DANDELION FLOWER TEA BENEFITS: Health Benefits | Side Effects
Dandelion (Taraxacum officinale) is a very easy herb and edible plant to find. It is practically cosmopolitan in its distribution and grows in lawns, grassy places, in arable land, waste places and even in cracks in the pavement. Although regarded as a weed, the Dandelion is one of the best edible plants out there. Raw food expert and author Markus Rothkrantz calls it a "superfood." This is because the entire plant can be eaten and it contains plenty of vitamins and minerals. It has diuretic properties too and is used in herbal medicine. Dandelion leaves can be eaten raw in salads, the flowers can be gathered and used as the base for Dandelion wine, and the roots can be dried, roasted and ground up to make Dandelion Coffee, which is a popular beverage sold in many health stores.
Peppermint (Mentha x piperita) is one of the many species and varieties of Mints. These plants are also in the Lamiaceae, like some of the herbs already detailed. The Peppermint likes moist soil and will spread rapidly. Its scent and flavour are too well-known to need any sort of description and there are countless products flavoured with the essential oil of this herb. Peppermint is very good for the digestion when taken as a tea. It is another culinary and medicinal herb.
The Nasturtium (Tropaeolum majus) is very popular garden flower grown in gardens throughout the world. It also grows wild in many places, including the Canary Islands and in countries around the Mediterranean where it has become naturalised. It has rounded leaves and pretty flowers of yellow, orange or red. They are followed by hard green seeds that turn brown as they ripen. The flowers and leaves have a spicy taste like Watercress and are great eaten in sandwiches and salads. The seeds can be pickled as a substitute for capers.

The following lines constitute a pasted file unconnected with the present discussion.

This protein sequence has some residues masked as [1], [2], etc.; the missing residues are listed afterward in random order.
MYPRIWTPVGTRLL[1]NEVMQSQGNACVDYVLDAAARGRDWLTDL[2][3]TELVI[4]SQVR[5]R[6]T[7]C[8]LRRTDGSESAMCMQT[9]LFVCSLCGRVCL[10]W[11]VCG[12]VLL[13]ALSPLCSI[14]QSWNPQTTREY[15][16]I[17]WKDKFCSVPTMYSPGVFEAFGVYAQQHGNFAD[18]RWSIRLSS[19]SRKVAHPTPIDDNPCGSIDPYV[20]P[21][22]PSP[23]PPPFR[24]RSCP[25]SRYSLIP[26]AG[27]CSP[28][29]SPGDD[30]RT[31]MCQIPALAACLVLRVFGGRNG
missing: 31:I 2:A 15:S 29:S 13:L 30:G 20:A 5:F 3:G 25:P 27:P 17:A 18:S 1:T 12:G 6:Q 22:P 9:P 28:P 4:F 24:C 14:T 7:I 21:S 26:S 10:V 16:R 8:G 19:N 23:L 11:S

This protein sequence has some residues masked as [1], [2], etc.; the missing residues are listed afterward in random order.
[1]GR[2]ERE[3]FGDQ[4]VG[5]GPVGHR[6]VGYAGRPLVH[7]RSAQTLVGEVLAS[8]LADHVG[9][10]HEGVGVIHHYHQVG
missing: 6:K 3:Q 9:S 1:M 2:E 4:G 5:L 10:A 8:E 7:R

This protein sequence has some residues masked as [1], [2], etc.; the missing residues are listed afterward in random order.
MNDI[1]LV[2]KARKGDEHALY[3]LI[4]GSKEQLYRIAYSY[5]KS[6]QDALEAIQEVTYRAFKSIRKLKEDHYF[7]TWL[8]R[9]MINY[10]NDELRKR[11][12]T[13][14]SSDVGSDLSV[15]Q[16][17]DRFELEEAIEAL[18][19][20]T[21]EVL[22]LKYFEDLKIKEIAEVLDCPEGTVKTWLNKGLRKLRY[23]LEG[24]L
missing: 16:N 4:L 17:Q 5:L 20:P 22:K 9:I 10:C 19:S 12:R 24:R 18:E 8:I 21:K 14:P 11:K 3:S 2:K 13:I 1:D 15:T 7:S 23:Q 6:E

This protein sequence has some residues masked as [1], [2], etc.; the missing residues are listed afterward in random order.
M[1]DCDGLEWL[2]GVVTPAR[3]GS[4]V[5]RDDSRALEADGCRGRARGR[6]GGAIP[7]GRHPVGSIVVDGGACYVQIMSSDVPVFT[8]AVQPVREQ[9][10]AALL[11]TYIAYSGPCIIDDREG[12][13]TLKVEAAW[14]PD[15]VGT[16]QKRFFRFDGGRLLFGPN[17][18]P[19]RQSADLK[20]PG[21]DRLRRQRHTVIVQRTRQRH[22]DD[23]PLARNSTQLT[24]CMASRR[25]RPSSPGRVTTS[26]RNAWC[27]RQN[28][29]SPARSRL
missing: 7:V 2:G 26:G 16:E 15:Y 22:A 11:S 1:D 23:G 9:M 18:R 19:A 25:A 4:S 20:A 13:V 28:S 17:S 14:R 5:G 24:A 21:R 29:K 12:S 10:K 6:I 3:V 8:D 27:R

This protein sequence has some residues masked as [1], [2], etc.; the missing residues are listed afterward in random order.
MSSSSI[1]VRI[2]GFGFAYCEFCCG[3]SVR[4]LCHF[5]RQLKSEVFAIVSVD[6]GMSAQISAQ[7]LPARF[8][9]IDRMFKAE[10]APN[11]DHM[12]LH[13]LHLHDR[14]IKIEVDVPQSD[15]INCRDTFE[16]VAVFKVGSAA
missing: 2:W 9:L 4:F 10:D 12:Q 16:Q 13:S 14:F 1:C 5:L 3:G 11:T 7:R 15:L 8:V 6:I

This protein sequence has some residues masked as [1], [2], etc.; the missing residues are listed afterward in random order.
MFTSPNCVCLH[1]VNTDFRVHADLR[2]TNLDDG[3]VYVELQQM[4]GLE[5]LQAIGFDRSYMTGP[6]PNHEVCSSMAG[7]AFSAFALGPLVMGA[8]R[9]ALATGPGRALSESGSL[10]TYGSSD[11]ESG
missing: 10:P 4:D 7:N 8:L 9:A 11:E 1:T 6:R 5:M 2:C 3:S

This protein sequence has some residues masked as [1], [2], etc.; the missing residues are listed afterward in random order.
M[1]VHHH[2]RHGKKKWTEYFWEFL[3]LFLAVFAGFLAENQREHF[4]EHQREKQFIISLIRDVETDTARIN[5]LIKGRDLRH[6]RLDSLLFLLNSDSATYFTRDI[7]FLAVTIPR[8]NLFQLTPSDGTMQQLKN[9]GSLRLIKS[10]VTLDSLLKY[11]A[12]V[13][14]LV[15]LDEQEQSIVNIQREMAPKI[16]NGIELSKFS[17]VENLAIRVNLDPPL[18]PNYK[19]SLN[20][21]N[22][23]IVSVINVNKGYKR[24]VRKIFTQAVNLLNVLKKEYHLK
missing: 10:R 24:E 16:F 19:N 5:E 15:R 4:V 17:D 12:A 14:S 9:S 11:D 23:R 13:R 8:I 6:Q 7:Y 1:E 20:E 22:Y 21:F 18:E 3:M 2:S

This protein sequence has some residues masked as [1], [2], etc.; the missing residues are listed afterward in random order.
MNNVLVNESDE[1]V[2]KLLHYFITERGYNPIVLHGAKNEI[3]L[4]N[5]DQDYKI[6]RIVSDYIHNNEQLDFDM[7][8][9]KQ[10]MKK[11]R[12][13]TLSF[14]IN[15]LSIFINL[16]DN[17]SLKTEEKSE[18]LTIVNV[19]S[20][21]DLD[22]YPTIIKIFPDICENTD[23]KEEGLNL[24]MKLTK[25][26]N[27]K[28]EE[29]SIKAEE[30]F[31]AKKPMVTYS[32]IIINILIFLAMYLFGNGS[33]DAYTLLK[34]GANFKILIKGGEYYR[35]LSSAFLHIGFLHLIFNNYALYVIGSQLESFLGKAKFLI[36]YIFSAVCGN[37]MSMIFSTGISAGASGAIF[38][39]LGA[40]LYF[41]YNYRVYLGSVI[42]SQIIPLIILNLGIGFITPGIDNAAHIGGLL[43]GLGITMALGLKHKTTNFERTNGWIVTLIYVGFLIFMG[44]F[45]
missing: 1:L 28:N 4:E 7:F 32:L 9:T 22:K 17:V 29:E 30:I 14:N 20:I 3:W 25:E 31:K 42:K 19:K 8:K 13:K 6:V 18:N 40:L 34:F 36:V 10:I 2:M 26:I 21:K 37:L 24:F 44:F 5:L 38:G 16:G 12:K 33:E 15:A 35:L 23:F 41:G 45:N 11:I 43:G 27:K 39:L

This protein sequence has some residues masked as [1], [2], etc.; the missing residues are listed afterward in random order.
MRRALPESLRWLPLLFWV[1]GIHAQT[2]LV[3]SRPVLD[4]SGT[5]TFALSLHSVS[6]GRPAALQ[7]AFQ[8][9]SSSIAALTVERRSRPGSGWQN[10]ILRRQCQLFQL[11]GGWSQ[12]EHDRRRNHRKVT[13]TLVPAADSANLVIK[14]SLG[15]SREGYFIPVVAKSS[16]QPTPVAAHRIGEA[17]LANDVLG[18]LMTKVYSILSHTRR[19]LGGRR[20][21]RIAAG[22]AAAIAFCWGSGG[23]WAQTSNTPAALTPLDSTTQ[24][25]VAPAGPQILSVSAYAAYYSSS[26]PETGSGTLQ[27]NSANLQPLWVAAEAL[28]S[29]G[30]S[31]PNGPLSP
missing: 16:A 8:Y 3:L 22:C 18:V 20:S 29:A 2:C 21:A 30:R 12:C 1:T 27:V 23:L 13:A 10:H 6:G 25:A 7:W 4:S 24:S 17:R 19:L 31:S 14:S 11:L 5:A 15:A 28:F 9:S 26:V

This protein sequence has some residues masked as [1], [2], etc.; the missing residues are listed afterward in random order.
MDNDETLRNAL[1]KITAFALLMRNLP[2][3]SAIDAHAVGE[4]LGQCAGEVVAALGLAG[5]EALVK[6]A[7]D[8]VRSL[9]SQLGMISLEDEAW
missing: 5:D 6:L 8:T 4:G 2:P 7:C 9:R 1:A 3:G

The Stinging Nettle (Urtica dioica) and Roman Nettle (U. pilulifera) both have stinging hairs but this ability to hurt you disappears when the plants are cooked. The young leaves and shoots make a great substitute for Spinach and can be cooked the same way as spring greens. Add a knob of butter when serving.
Nettles also make a very good herbal tea that is useful for helping to purify the system and the tea contains plenty of iron which helps prevent anaemia. Nettles are usually regarded as a weed but they are very useful plants that can easily be foraged for.
Nettles have been used to make Nettle Beer as well.
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Common Mallow (Malva sylvestris) is another very common plant that is thought of as a weed. It grows on waste ground, on arable land, along roads and just about anywhere it has managed to take root. Common Mallow leaves and flowers are edible, as are its seeds that are like little nuts and are known as "mallow cheeses." The leaves are very full of mucilage. They can be cooked as greens or deep fried in hot oil to produce green crisps. The purplish-pink flowers are very pretty and can be eaten raw. The Common Mallow has almost rounded ivy-shaped leaves and the plants grow to a metre or more in height though can be shorter. It is one of very many common plants that get ignored or destroyed but are actually very nutritious.
Milk Thistle found while foraging in Portugal